Here, the entire concentration should be on getting the exam strategy right while ensuring the third round of revision for all topics and areas.
“The first thing a student should do is to write a Diagnostic Mock. The Mock Score and analysis will give a student the distance he/she has to traverse to crack the CAT exam”
Careers360: Please share preparation strategy for Quantitative Ability (QA)?
Arks Srinivas: Here is a brief of what one should do in theQuantitative Ability section of CAT.
The best way to prepare Quant is to divide the entire area into areas – Arithmetic, Algebra, Geometry & Mensuration, and Pure Math.
Over the first 45 days to 60 days of your preparation, you have to go through every concept in every chapter and solve the exercises thoroughly. There are roughly about 17 to 18 topics in the whole of Quant area and it would take 2 to 3 days per topic to finish by giving about 1 to 2 hours a day.
After solving every chapter, taking a slip test/topic test would be of utmost importance. You would figure out whether you have really understood the topic or not. Those students who have completed the basic material should do it once again so that the concepts are better understood.
Careers360: What should be the strategy for Data Interpretation and Logical Reasoning (DI & LR) section?
Arks Srinivas: To be good at DI, your ability to calculate fast can make a huge difference. Spend 10 minutes every day on Speed Math techniques.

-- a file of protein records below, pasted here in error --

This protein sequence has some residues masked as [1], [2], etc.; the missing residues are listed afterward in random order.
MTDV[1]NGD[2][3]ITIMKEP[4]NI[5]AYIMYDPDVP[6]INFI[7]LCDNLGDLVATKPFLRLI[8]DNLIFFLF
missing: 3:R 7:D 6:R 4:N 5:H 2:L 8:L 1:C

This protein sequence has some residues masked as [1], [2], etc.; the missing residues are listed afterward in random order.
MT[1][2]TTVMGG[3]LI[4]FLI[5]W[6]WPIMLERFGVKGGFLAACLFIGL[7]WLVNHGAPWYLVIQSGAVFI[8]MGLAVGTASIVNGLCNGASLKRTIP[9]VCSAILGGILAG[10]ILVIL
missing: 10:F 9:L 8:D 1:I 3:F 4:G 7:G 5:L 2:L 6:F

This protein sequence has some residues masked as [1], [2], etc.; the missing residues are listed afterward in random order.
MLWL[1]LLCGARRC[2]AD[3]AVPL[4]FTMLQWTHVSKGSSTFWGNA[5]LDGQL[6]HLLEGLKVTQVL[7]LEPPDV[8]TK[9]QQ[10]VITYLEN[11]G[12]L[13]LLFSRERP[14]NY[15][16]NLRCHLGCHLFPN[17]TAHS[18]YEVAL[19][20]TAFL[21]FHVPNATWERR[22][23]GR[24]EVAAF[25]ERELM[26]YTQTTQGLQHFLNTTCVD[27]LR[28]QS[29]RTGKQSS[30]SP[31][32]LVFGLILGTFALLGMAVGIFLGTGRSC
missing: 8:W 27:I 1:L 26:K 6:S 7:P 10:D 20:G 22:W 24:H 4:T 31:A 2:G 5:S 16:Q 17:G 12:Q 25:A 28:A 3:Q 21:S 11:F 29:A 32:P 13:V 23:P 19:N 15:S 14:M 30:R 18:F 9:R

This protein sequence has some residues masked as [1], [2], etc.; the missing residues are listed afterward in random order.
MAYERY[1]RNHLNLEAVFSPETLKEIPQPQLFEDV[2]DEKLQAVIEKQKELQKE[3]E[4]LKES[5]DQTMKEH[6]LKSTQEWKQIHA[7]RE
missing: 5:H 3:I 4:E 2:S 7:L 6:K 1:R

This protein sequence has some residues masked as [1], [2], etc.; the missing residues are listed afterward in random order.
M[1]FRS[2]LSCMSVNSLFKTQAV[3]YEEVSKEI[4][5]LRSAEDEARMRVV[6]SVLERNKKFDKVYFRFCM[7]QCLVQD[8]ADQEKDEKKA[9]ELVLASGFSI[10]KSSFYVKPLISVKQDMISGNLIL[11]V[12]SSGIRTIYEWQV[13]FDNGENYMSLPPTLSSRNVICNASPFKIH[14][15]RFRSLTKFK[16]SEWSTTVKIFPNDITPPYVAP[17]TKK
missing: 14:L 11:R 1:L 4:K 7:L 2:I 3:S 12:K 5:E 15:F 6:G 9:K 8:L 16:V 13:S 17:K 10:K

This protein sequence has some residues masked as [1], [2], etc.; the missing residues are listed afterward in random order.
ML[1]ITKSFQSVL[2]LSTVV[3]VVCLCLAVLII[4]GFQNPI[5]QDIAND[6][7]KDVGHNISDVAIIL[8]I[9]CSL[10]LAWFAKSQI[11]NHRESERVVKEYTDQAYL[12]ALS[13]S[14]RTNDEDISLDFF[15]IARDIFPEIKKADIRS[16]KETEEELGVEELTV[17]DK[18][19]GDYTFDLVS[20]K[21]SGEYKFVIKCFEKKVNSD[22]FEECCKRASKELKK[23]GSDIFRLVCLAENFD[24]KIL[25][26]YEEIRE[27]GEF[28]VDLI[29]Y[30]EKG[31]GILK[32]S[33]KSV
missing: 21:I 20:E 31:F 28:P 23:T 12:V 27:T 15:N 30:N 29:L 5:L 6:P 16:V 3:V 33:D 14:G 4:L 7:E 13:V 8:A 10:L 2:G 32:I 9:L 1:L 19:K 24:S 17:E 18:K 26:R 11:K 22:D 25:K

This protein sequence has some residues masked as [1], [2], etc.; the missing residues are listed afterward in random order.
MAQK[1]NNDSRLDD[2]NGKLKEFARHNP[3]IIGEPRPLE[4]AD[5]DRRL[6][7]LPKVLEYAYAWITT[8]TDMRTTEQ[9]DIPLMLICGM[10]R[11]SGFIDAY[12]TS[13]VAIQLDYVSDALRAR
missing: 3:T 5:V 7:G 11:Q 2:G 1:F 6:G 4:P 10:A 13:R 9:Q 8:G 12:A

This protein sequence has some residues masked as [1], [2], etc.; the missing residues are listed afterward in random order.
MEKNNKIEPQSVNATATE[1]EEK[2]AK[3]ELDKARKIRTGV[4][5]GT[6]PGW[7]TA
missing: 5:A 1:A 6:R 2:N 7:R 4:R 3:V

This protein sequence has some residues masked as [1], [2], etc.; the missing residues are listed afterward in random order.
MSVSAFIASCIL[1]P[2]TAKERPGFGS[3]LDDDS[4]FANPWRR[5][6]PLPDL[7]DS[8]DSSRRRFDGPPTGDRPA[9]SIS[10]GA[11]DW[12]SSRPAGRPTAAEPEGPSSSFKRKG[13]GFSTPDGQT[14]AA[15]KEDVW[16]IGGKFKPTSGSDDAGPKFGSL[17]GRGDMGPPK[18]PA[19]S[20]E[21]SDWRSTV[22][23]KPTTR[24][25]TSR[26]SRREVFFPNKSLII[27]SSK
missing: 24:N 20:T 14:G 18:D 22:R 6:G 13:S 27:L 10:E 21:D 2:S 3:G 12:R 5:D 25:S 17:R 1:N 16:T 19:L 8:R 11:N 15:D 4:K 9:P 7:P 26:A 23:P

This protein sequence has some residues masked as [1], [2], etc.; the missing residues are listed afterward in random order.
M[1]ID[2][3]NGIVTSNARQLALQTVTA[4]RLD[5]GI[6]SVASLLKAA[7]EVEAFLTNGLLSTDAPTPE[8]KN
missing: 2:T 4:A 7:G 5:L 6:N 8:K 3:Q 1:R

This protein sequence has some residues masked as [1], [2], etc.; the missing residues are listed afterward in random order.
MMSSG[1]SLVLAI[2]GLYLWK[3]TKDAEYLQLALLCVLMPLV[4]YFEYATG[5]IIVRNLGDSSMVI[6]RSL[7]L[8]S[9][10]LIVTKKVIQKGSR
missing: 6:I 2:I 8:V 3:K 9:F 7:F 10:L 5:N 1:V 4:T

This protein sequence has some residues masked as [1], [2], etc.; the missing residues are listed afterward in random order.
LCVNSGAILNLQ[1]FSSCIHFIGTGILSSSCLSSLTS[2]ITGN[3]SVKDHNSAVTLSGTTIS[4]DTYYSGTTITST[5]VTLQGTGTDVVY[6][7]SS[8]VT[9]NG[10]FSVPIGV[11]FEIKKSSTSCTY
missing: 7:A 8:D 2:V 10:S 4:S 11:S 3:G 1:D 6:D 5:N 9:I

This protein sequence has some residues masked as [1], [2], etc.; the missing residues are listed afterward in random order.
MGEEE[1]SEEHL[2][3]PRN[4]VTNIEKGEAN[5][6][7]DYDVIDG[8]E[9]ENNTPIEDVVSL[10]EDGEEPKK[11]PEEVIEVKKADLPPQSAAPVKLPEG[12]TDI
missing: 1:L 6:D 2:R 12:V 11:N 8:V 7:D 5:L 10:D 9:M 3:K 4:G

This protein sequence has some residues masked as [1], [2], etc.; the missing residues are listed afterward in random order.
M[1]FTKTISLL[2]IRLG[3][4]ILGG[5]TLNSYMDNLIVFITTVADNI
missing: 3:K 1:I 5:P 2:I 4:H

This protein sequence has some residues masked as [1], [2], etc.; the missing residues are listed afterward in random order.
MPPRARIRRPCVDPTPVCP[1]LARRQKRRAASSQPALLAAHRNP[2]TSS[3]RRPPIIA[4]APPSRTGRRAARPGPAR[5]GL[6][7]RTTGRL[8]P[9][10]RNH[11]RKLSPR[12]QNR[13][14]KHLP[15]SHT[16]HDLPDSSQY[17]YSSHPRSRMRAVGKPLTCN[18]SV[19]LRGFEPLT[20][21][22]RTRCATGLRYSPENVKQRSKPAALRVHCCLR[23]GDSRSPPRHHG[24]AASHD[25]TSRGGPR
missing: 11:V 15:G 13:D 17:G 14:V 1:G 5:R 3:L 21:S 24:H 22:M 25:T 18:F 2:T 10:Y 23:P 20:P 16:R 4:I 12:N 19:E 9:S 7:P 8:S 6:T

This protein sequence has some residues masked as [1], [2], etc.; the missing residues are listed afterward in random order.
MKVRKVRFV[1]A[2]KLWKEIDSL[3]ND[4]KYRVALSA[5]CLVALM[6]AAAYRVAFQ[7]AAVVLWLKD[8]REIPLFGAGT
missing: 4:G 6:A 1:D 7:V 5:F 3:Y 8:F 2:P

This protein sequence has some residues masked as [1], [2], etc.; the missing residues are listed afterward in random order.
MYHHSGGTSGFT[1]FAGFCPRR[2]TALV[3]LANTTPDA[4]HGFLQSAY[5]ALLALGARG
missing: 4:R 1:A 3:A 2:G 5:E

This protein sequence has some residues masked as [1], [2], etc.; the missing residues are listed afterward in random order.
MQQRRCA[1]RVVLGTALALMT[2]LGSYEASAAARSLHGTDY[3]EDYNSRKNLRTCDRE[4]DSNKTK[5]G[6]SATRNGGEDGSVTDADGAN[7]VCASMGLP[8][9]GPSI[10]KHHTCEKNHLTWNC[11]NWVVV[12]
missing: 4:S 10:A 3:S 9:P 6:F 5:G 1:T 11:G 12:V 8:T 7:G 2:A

DI can be subdivided into the type of graphs: Table, Bar, Line, PI, Triangle, Spider etc. In addition, Games and tournaments, Cubes and Venn Diagrams can also form the base of DI. Solving about 8 to 10 sets of each type of DI graphs can make one completely comfortable in solving.
LR can also be subdivided into types of questions such as Deductions, Connectives, Selections, Arrangements, Distribution, Circular Arrangements, Order Sequencing, Networks and Routes, Binary Logic. Apart from these, any miscellaneous puzzles can appear in the LR area. The prep for LR would be very similar to DI. Solve around 8 to 10 sets from each type of LR set and it would be good enough!
By covering one type of question in every 2 to 3 days, you can easily go through all types of sets/variants/questions in both DI and LR within 45 to 60 days. Taking slip tests for DI and LR would help you get the speed and the rhythm.
Careers360: What about Verbal Ability/Reading Comprehension section?
Arks Srinivas: Verbal Ability can be divided into three broad areas viz., Vocabulary, Grammar, and Verbal Reasoning.